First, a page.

EGOYAN'S WORK suffers especially badly from transfer to tape--and at the same time, he's the kind of filmmaker whose work often doesn't travel to most of the nation's theaters. The pan-and-scan version of his masterpiece, The Sweet Hereafter, Egoyan says, is especially displeasing, compared to the widescreen experience of seeing the film.

"I think widescreen is the absolute premium format for films," he says. "The image is completely saturated, and widescreen gives you such an extraordinary tool to express characters in relation to a landscape. I'm becoming aware, though, that I'm trying to compress images in anticipation of video transfer."

In the most unsettling part of Felicia's Journey, Hilditch tries to pressure Felicia into an abortion. From some angles, the film could look like an anti-choice horror story.

"You're the first journalist to ask me about that," Egoyan says, "and I thought it would be a much more explosive issue. [It's an] extraordinary scene in the film, because everything he's saying makes perfect sense, and yet it's coming out of the mouth of a psychopath. I think the film is really about the nature of choice and determination, regarding how far we go. When I was filming those scenes, I was asking myself, 'Is this going to be explosive?' "

Maybe, but the explosiveness is cooled through the film's sympathy for Hoskins' Hilditch. He has the heart of a child (I don't mean one preserved in a bottle). Even his killings take place offscreen, making Hilditch even more of a tribute to the sweet, well-dressed mama's-boy killers of pre-Manson cinema.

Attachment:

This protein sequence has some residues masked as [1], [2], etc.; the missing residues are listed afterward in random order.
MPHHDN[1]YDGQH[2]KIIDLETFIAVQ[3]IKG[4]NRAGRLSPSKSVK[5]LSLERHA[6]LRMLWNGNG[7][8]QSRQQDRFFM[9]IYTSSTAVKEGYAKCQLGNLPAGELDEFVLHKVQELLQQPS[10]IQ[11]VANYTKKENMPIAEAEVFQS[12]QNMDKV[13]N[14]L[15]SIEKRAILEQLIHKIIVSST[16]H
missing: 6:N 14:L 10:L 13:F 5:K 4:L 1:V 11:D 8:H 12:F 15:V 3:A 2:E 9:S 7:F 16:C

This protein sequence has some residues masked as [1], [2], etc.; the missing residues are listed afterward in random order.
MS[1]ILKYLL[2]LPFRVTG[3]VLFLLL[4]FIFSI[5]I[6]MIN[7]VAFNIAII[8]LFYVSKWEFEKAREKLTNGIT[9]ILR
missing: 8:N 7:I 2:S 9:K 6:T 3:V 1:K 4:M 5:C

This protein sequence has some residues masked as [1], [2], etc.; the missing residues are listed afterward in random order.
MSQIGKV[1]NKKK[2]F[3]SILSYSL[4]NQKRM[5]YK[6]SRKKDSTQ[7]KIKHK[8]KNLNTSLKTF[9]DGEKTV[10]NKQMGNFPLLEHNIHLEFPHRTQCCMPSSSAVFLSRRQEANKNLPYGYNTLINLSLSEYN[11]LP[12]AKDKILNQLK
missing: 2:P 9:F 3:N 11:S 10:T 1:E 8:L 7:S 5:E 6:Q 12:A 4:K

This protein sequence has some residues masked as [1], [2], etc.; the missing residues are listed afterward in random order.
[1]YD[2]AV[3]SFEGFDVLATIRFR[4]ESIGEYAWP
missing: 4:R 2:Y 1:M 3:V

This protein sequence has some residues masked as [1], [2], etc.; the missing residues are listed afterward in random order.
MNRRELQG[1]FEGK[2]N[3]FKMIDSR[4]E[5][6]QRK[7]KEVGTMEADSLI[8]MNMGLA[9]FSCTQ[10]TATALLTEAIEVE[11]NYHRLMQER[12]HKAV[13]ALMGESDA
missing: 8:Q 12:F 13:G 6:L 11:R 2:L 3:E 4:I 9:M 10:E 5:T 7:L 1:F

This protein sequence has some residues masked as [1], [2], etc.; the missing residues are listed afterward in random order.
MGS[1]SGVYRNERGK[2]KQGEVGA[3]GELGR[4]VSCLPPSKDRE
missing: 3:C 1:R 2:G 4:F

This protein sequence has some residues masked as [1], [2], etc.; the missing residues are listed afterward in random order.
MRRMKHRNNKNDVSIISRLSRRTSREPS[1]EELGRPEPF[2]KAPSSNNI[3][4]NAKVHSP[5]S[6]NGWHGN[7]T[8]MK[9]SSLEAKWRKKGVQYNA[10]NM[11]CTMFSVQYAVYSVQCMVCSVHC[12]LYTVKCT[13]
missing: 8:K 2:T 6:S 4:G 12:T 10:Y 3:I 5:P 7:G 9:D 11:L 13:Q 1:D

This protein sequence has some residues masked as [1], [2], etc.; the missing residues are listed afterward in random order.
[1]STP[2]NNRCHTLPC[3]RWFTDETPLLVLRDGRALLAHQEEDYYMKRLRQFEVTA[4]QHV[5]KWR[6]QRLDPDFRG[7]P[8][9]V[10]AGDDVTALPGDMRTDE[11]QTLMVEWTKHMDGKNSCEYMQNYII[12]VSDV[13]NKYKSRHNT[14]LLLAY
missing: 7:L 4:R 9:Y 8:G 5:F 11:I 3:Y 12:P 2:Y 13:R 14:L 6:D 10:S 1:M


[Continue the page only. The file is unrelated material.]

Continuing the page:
But Hilditch is as trapped by his self-inflicted blindness as was Ian Holm's character in The Sweet Hereafter. Felicia's Journey seems like lesser work in comparison because the family confusion of Holm is easy to identify with. But a case of homicidal mania is harder to imagine, save through the filter of movie fantasy. And thus it's apparent in Felicia's Journey that we're watching an exceedingly well-made movie about movies.

Throughout Egoyan's work--Exotica, The Adjuster and The Sweet Hereafter--are figures who are strangers to themselves, caught in repetitive behavior that will never permit them satisfaction or escape. Hilditch is just the most pathological, not the most confused. Critics sometimes use the expression "cinema of disappointment" to describe Egoyan's work. I ask him if he approved of the phrase. "Cinema of disappointment? I've never heard that before. It's not a very marketable concept, is it?"

Felicia's Journey (PG-13; 116 min.), directed and written by Atom Egoyan, based on the novel by William Trevor, photographed by Paul Sarossy and starring Bob Hoskins and Arsinée Khanjian, opens Friday at the Guild in Menlo Park and at Camera 3 in San Jose.

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From the November 18-24, 1999 issue of Metro, Silicon Valley's Weekly Newspaper.

Copyright © 1999 Metro Publishing Inc. Metroactive is affiliated with the Boulevards Network.

For more information about the San Jose/Silicon Valley area, visit sanjose.com.